About

Aikido Yoshokai
MSU Spartan Aikido Yoshokai Aikido, a form of Japanese Budo. This traditional style of Aikido emphasizes basic form and the relationship between shite & uke, two partners working together to make one fluid movement.

The Japanese art of Aikido-literally the way (do) of harmony (ai) with nature or energy (ki) -was developed in the 1920s by Morihei Ueshiba (1883-1969), a deeply spiritual man who was a gifted and devoted student of the martial arts. While outwardly resembling more popular arts like Judo and Karate, Aikido teaches peaceful resolution of conflict through non-resistance rather than physical strength. Modern Aikido is practiced by men, women, children and senior citizens. 

Aikido is actually not a martial art, but a form of Japanese Budo. The traditional Budo arts of Japan are a path for personal growth through mental discipline and physical training which evolved out of the philosophy, lifestyle and training of the ancient samurai. Although it does not involve sparring or competition of any kind, Aikido's basis in the fighting techniques of the ancient samurai warrior is apparent in its powerful throws, pins and weapons techniques.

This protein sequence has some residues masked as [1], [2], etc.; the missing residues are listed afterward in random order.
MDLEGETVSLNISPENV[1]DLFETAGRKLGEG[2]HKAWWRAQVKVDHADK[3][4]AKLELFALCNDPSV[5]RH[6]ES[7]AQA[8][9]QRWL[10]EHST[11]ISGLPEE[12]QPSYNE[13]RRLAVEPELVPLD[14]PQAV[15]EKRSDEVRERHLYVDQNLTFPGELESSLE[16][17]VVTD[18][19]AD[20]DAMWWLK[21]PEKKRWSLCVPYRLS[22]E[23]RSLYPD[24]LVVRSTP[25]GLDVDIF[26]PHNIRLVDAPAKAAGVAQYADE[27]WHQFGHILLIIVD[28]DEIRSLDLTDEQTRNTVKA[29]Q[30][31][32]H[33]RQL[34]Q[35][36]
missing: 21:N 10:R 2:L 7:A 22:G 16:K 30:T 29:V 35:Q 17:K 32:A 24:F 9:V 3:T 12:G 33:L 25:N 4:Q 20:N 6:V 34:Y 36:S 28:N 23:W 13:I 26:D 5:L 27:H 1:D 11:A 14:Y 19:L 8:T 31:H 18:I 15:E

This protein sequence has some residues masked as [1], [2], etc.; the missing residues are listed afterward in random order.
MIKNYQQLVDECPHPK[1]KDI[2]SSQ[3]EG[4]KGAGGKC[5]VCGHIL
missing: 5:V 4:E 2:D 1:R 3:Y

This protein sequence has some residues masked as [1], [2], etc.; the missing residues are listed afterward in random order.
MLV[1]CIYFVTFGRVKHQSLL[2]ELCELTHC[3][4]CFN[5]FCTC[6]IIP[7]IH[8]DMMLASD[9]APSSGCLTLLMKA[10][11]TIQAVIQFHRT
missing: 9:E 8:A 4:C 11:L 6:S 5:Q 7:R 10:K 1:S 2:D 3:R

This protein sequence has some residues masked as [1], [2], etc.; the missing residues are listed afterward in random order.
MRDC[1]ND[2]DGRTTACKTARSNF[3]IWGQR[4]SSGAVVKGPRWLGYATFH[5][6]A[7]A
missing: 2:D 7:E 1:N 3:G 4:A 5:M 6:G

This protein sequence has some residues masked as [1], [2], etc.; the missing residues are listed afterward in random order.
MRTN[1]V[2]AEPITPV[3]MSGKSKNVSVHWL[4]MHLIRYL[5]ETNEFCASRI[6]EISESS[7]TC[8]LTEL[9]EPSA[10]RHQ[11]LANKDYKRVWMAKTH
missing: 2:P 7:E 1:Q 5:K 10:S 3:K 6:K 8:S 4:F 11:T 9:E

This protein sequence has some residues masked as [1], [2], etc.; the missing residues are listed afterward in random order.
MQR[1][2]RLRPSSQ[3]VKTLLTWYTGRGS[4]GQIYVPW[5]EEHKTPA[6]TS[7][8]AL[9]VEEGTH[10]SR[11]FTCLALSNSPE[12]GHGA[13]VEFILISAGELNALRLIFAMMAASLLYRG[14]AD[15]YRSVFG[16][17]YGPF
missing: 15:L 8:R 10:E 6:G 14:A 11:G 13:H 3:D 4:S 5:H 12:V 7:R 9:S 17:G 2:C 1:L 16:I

Kushida Sensei
In 1991, eighth-degree black belt Takashi Kushida (pictured left) established his own style of Aikido, adopting the name Aikido Yoshokai. Yosho may be translated as "shining-respect"; kai identifies a particular group or style. The Yoshokai school stresses the philosophical and scientific principles behind Aikido-in particular, Kushida's emphasis on harmony and conflict resolution as the ultimate goal of Aikido practice. Today, the Aikido Yoshokai Association of North America (AYANA) has an active membership of over 1,000 students nationwide. Akira Kushida has been head instructor of Aikido Yoshokai since Takashi Kushida's passing on May 10th, 2012.